If ever there was a well fit for a fairy tale, it is this crooked old spring. Surrounded by rippling roots, slick with luminous moss and held in the firm grasp of the oak above, this is a place for wishes. Bent pins and old coins were the currency for several hundred years, dropped into the carved basin to cure barrenness or ease a birth; fertility and woman’s stuff being the primary business of this sacred place. But I often wonder about the unsaid things wished for at places such as these. Wishing for a baby was an approved pursuit, but what other desperate things were uttered over this ancient spring? What other wishes were made as bent pins and bitter tears were dropped into the water?
On researching this numinous spring I ran across an interesting piece of information on The Modern Antiquarian:
…as we were there we saw a gentleman placing a leaf into a crack in the rock to allow the water to run off into the carved stone trough below. He explained he was the site guardian, who came every day to check on the place and put a leaf into the crevice so the water could flow. A friendly and interesting guy he explained that he had inherited the task from an old local woman who was now too elderly and infirm to continue doing it. He was also able to direct us to some of the other sites around the edge.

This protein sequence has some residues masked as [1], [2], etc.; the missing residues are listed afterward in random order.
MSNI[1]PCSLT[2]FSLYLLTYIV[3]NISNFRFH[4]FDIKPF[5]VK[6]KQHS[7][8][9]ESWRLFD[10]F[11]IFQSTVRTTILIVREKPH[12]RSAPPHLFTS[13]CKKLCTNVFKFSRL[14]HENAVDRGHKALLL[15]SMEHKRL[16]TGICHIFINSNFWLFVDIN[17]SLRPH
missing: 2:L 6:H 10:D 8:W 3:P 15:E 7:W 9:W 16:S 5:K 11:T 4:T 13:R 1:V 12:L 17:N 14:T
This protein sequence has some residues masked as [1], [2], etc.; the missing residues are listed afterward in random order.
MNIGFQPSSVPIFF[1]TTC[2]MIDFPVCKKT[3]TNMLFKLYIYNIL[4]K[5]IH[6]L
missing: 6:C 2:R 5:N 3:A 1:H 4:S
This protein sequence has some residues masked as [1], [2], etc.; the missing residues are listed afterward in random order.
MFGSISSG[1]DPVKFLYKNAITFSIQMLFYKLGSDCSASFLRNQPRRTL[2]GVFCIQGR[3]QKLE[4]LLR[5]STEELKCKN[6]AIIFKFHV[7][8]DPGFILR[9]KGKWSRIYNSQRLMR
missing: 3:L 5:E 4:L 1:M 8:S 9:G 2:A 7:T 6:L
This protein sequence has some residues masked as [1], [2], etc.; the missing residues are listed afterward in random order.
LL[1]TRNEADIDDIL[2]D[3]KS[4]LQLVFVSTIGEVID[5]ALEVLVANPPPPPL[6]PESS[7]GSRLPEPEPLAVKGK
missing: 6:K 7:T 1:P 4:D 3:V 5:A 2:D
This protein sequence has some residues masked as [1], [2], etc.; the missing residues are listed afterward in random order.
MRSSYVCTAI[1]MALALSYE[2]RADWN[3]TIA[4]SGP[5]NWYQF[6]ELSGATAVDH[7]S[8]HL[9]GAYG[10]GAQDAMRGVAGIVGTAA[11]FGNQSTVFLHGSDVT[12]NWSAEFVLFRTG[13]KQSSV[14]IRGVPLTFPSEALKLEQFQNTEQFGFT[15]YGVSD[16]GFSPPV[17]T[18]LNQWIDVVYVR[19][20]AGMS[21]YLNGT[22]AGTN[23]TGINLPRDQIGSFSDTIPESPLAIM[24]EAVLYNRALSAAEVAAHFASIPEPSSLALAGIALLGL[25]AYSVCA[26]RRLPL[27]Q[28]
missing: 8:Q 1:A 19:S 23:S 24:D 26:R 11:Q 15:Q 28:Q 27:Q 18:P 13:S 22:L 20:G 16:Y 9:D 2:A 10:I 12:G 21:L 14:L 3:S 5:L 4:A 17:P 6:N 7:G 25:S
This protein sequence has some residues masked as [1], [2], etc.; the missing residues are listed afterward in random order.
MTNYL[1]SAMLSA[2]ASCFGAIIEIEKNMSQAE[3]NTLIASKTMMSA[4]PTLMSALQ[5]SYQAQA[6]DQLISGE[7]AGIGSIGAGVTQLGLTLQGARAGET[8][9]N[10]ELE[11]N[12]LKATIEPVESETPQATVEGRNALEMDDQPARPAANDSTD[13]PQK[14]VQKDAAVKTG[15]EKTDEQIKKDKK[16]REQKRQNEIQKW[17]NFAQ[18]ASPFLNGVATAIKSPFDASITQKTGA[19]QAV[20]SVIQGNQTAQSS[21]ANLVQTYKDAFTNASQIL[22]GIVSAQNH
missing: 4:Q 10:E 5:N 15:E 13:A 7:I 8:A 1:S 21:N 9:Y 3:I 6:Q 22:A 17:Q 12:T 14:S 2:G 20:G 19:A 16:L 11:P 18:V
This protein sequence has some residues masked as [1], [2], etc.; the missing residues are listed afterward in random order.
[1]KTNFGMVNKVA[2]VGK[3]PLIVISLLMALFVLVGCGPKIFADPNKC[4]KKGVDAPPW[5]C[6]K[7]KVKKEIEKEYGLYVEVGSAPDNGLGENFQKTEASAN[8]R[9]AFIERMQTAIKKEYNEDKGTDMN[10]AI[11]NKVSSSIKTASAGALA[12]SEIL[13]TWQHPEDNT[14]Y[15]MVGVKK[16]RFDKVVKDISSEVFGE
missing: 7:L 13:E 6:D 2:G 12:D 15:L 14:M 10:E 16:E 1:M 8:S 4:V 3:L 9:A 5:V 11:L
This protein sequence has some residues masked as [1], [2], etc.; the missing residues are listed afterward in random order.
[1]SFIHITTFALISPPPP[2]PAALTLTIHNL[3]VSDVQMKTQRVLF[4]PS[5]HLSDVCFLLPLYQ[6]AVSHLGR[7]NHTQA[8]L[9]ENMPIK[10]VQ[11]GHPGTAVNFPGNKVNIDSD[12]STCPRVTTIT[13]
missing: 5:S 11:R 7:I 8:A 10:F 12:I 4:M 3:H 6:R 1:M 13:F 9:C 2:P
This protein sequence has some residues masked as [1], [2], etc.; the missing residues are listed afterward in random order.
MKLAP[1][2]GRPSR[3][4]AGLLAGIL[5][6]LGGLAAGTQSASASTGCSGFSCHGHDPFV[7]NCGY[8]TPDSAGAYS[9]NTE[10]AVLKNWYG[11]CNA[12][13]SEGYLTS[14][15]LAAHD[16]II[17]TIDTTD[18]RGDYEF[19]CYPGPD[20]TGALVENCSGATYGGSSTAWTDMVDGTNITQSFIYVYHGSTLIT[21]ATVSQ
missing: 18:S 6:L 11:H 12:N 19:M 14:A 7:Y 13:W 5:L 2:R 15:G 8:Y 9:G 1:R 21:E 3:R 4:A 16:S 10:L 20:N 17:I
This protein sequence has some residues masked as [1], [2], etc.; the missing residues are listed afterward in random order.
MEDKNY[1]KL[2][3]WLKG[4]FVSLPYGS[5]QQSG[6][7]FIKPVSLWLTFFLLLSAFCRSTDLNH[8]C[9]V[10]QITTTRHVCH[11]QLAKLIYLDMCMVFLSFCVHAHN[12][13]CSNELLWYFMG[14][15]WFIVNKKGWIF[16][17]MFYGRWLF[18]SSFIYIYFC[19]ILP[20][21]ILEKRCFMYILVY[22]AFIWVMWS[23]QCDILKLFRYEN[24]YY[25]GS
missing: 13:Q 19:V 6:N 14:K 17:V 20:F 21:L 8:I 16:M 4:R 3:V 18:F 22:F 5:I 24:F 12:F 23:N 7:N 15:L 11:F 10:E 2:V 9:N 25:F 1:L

And sure enough, when I visited the well a fresh green leaf had been inserted into the crevice, ensuring the spring water trickled cleanly into the stone basin below.
The Holy Well has a wealth of traditions and legends, but is only one of a suspected nine wells on the edge. It appears in the books of Alan Garner, who grew up playing on the edge (and supposedly ‘found’ his pocket money at the Holy Well and Wishing Well) and still lives in the area. It even has its own body count – a woman and her cow killed and buried by a boulder falling from rocks above Holy Well. On viewing the site, it becomes clear that the woman and her cow must have been asleep, drunk or suicidal to have been caught by what must have been a slow moving boulder; I get a definite whiff of folk memory, of guardians, of animism, of veneration of the abundant milkiness of a good fertile cow.
The Edge is a forest full of stories. A sacred, special place where it is easy, despite the well tramped woodland paths, to get lost. I could write endlessly about the weirdness (or wyrdness?) that abounds, and the history that cloaks it, the superstitions, the modern fables, the archaeology of human belief, but I couldn’t do it justice. All I will say is go there, pack a picnic, put on your red cloak and enjoy the walk to grandma’s house…
There is a wealth of history and archaeology for the Edge, endless articles, decades of writing. Here is a start:
Bakewell, Robert, Alderley Edge and its Neighbourhood, J. Swinnerton: Macclesfield 1843.
Roeder, C. & Graves, F.S., ‘Recent Archaeological Discoveries at Alderley Edge,’ in Trans. Lancs & Cheshire Antiq. Soc., 1906
Alan Garner – By Sevenfirs and Goldenstone: An Account of the Legend of Alderley, Temenos Academy, 2010.
Doug Pickford – Myths and Legends of East Cheshire and the Moorlands, Sigma Press, 1992.